Italian Trade Jumps 16 Percent in 2021: Fourth Strongest Gain in Europe

In Feature Articles by Porter Anderson

In what Ricardo Franco Levi calls ‘a good year throughout Europe,’ Italy in 2021 broke its own records with a 16-percent industry gain.

Ricardo Franco Levi, president of the Associazione Italiana Editori, AIE, presents the publishers’ association’s report on Italian industry statistics in the 39esimo Seminario UEM, the Scuola per Librai e Elisabetta Mauri. Image: Fondazione Umberto e Elisabetta Mauri

By Porter Anderson, Editor-in-Chief | @Porter_Anderson

Levi: ‘Unprecedented in the Italian Book Industry’
One of the most consistently helpful measures always presented by the Association of Italian Publishers (Associazione Italiana Editori, AIE) in its industry statistics reports is the contextual view of its performance relative to that of other major players in the book business in Europe.

On Friday (January 28), the association made its full-year report at the 39esimo Seminario UEM, the 39th seminar of the Scuola per Librai Umberto e Elisabetta Mauri program, a “School of Booksellers” annually presented by the Fondazione Umberto e Elisabetta Mauri.

While we’ll  have further coverage of the conference program in the coming days, the statistical report presented by AIE president Ricardo Franco Levi is our focus today, and that context of the wider performance by key players in the European and Brexited United Kingdom shows Italy to be third in line for growth with a handsome 16-percent gain. that figure and those represented in the chart you see here exclude the digital formats, ebooks and audiobooks, and in the case of Spain, registered here with 20-percent growth, the data is provisional up to December 2021.

As you can see, France and Spain lead in this assessment with 20-percent gains respectively, with Italy’s 16 percent following. Norway and Poland show strong positions at 9 percent growth each, while the Netherlands (Paesi Bassi) is just behind with 8 percent. Austria then follows at 4 percent, followed with 3 percent each by Germany and the United Kingdom.

Image: AIE / #UEM39

For additional context from the other side of the Atlantic, Publishing Perspectives readers will recall that the Association of American Publishers (AAP) just reported last week (January 26) in a year-ending StatShot that the United States’ market—in this case across all trade categories—arrived at a 12.2-percent gain in 2021. Brought together in collegial good will, that would situate the States in relation to her sister markets in Europe and Britain in the fourth position, just behind Italy and ahead of Norway and Poland, simply based on percentage gains.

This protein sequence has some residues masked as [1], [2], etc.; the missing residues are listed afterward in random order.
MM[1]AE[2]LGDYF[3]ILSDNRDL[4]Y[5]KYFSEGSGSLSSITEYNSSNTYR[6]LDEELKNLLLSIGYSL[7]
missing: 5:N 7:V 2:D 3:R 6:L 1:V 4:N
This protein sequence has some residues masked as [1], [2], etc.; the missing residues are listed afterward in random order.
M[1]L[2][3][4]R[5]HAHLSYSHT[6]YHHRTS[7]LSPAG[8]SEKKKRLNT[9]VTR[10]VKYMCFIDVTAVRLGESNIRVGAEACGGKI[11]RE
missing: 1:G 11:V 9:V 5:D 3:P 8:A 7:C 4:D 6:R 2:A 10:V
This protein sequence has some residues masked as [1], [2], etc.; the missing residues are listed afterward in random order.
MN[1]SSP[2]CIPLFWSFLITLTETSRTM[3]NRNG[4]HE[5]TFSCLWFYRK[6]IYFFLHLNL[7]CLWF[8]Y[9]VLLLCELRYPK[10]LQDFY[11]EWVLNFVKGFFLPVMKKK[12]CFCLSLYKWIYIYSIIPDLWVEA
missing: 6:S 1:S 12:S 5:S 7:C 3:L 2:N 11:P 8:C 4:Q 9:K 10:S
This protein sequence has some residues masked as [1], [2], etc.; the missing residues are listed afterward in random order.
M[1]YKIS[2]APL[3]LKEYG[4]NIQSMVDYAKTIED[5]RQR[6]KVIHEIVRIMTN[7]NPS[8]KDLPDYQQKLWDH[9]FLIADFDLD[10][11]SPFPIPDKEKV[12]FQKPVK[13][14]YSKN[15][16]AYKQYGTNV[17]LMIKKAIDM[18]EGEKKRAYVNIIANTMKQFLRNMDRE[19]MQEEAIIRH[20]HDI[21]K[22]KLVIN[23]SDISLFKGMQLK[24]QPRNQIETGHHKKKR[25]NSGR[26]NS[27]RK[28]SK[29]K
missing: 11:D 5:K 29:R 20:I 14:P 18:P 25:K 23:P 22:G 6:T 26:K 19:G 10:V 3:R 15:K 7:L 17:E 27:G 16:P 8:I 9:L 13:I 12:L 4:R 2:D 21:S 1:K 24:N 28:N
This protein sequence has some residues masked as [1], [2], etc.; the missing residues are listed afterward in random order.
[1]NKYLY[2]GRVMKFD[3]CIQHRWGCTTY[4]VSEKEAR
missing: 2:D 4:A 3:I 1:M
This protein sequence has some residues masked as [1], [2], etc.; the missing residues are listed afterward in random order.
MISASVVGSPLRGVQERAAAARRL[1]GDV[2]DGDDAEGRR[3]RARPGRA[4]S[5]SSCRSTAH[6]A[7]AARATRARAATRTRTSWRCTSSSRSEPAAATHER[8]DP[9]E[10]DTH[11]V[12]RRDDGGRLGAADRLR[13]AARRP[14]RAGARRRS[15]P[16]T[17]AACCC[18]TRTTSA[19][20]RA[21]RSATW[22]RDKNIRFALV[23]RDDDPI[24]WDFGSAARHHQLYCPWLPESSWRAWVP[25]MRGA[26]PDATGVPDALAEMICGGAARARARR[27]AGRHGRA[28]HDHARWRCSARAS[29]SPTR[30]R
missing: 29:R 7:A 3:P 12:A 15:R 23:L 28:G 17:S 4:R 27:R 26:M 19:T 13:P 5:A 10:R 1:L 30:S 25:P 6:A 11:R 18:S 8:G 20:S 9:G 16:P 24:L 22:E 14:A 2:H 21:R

“Last year was a good year throughout Europe,” Levi told the seminar’s international audience of some 850 people. “In France and Spain, the rebounds from the previous year were really quite impressive.” And Italy’s 16-percent performance is “unprecedented in the Italian book industry,” he said.

On a broader scale, the Association of Italian Publishers’ research unit ranks the Italian market as sixth in the world after the States, China, Germany, the United Kingdom, and France.

Audiobooks Continue Strong Growth

Image: AIE / #UEM39

We can bullet out for you some fast takeaways from Levi’s report to the Mauri seminar:

  • In 2021, there were 85,551 new print releases in Italy, up 22.9 percent compared to the previous year
  • Ebooks in Italy—which traditionally has shown a less robust embrace of some digital formats than some markets—fell to 49,313, down 5.6 percent compared to the previous year, but up 1.1 percent in comparison to the pre-pandemic year of 2019

We write “some” digital formats in our previous note because the AIE and Levi presented us with the phrase the audiobook book continues, when it comes to downloaded audio formats.

  • In subscriptions, audiobooks went from a valuation of €17.5 million (US$19.6 million) to €24 million (US$26.9 million), up 37 percent